Addresses persecution while reinforcing it. Skip.

Two teens with bad lives connect.

Nicu arrived in “London North” only a month ago. He and his parents came from Romania because now that Nicu is a grown man at age 15, his father must earn money to pay for an arranged bride for Nicu back in Romania (against Nicu’s wishes). Jess has always lived in North London, trapped by a stepfather who beats her mother and makes Jess record it on his phone. The two underdogs meet in a community service program for kids caught stealing and share a mild romance born of desperation. In alternating chapters, they each narrate in first-person free verse. Jess, who’s white, narrates in standard English with touches of vernacular to convey her class. Nicu, who’s Roma and brown-skinned, narrates in an unrealistic and dehumanizing broken English (“Her touching help peace my mental / and my body”). It’s meant to show that English is new to him, but the use of broken language for thoughts inside his head is sharply belittling, precludes nuanced characterization, and is also incongruent with the use of standard English for his parents’ dialogue, also presumably “translated” from Romanian for readers’ benefit. This, along with Nicu’s lack of grooming and unexplained misordering of weekdays, renders Nicu the cheapest stereotype, nullifying the authors’ attempts to confront racism in their plot about bigotry, which includes anti-Roma slurs (as well as Islamophobic and pro-Brexit ones), violence, and injustice.

Addresses persecution while reinforcing it. Skip. (Verse fiction. 14-16)

Pub Date: June 13, 2017

ISBN: 978-1-68119-275-8

Page Count: 320

Publisher: Bloomsbury

Review Posted Online: March 14, 2017

Kirkus Reviews Issue: April 1, 2017


Bloody? Yes. Scary? No.

Someone is murdering high school students. Most freeze in fear, but a brave few try to stop the killings.

Senior Makani Young has been living in corn-obsessed Nebraska for just a little over a year. She has developed a crush and made some friends, but a dark secret keeps her from truly opening up to those around her. As the only half–African-American and half–Native Hawaiian student in her school, she already stands out, but as the killing spree continues, the press descends, and rumors fly, Makani is increasingly nervous that her past will be exposed. However, the charming and incredibly shy Ollie, a white boy with hot-pink hair, a lip ring, and wanderlust, provides an excellent distraction from the horror and fear. Graphic violence and bloody mayhem saturate this high-speed slasher story. And while Makani’s secret and the killer’s hidden identity might keep the pages turning, this is less a psychological thriller and more a study in gore. The intimacy and precision of the killer’s machinations hint at some grand psychological reveal, but lacking even basic jump-scares, this tale is high in yuck and low in fright. The tendency of the characters toward preachy inner monologues feels false.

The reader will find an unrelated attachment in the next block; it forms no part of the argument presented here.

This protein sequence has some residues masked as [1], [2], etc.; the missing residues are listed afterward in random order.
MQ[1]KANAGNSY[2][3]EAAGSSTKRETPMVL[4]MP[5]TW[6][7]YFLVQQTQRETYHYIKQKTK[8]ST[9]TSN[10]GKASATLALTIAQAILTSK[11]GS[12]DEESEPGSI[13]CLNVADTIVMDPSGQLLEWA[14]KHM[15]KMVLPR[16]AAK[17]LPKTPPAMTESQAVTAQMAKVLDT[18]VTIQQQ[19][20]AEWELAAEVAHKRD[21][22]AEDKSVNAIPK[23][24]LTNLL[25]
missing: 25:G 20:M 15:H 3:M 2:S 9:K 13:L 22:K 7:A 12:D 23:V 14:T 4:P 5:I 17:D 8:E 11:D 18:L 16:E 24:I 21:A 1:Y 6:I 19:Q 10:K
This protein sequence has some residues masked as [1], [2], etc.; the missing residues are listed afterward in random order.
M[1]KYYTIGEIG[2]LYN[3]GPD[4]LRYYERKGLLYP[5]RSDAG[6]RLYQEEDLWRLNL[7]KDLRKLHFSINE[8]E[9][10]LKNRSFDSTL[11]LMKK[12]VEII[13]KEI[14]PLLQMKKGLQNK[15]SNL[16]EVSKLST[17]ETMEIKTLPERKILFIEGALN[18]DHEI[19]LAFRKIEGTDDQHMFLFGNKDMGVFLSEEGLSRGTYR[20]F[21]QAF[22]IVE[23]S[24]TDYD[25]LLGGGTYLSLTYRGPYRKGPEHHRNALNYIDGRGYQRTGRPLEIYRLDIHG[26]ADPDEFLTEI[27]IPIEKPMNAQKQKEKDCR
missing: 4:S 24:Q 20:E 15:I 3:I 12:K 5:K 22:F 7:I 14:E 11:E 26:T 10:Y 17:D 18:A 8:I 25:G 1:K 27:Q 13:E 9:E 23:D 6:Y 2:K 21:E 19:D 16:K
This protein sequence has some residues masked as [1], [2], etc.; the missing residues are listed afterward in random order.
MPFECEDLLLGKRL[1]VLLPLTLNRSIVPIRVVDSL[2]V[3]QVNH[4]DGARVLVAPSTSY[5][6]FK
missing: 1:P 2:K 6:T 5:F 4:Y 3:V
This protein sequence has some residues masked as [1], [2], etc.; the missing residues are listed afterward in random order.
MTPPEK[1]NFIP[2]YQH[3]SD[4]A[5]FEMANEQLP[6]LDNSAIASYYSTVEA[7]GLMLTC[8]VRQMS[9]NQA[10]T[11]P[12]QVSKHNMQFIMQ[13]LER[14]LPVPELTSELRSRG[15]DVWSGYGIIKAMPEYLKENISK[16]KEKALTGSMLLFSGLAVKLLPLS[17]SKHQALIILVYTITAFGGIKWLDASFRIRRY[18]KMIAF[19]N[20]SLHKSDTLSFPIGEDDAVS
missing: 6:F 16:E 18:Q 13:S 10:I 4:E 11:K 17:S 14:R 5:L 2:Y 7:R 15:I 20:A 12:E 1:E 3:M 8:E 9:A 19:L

Bloody? Yes. Scary? No. (Horror. 14-16)

Pub Date: Sept. 26, 2017

ISBN: 978-0-525-42601-1

Page Count: 352

Publisher: Dutton

Review Posted Online: July 16, 2017

Kirkus Reviews Issue: Aug. 1, 2017


Equal parts entertaining and thought-provoking.

Sixteen-year-old Mandy considers herself the anti-Starfire: Unlike her scantily clad superhero mother, she doesn’t have superpowers, can’t fly, and doesn’t even own a bathing suit.

Mandy dyes her hair and dresses in all black to further call out how different they are. Mandy’s best friend, Lincoln, whose parents were born in Vietnam, insightfully summarizes this rift as being down to an intergenerational divide that occurs whether parents and children come from different countries or different planets. Mandy tries to figure out what kind of future she wants for herself as she struggles with teenage insecurities and bullying, her relationship with her mom, and her budding friendship (or is it something more?) with her new class project partner, Claire. Yoshitani’s vibrant and colorful stylized illustrations beautifully meld the various iterations of Starfire and the Titans with the live-action versions of those characters. Together with Tamaki’s punchy writing, this coming-of-age story of identity, family, friendship, and saving the world is skillfully brought to life in a quick but nuanced read. These layers are most strongly displayed as the story draws parallels between cultural differences between the generations as evidenced in how the characters address bullying, body positivity, fatphobia, fetishization and sexualization, and feminism. This title addresses many important concepts briefly, but well, with great pacing, bold art, and concise and snappy dialogue. The cast is broadly diverse in both primary and secondary characters.

Equal parts entertaining and thought-provoking. (Graphic fantasy. 14-16)

Pub Date: July 27, 2021

ISBN: 978-1-77950-126-4

Page Count: 184

Publisher: DC

Review Posted Online: Aug. 10, 2021

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